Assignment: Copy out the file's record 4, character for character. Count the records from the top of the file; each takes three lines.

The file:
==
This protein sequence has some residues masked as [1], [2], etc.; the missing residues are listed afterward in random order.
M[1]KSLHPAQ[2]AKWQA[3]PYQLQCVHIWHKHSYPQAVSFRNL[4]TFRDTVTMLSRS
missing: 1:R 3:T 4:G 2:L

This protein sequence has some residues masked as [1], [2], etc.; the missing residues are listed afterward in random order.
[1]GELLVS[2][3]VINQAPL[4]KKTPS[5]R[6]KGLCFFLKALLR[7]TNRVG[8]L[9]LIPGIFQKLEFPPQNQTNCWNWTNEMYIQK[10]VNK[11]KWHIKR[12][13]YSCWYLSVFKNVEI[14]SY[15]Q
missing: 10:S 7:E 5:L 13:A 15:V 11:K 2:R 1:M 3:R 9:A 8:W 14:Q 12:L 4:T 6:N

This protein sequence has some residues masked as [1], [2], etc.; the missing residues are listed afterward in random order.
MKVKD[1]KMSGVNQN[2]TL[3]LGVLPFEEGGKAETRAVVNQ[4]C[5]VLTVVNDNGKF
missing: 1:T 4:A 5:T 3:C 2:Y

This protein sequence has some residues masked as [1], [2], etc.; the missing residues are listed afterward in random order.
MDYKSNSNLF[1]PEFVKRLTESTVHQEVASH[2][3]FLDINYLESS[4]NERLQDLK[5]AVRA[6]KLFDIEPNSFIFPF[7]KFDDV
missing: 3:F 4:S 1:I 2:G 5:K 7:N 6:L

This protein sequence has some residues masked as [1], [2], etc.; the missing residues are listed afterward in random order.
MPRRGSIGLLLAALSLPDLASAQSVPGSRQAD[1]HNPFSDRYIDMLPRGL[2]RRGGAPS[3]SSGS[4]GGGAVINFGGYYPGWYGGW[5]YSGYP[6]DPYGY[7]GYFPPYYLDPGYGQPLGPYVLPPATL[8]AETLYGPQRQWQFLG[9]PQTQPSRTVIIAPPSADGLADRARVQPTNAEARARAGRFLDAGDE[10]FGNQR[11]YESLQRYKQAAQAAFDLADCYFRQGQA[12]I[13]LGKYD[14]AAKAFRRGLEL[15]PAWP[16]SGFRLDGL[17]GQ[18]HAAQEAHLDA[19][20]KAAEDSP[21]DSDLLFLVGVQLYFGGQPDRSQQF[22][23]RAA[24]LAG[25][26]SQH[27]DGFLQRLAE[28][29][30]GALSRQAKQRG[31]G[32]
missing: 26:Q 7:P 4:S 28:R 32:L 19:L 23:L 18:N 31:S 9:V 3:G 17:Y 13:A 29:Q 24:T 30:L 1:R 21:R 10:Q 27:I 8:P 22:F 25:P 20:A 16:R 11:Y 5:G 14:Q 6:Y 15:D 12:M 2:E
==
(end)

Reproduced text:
This protein sequence has some residues masked as [1], [2], etc.; the missing residues are listed afterward in random order.
MDYKSNSNLF[1]PEFVKRLTESTVHQEVASH[2][3]FLDINYLESS[4]NERLQDLK[5]AVRA[6]KLFDIEPNSFIFPF[7]KFDDV
missing: 3:F 4:S 1:I 2:G 5:K 7:N 6:L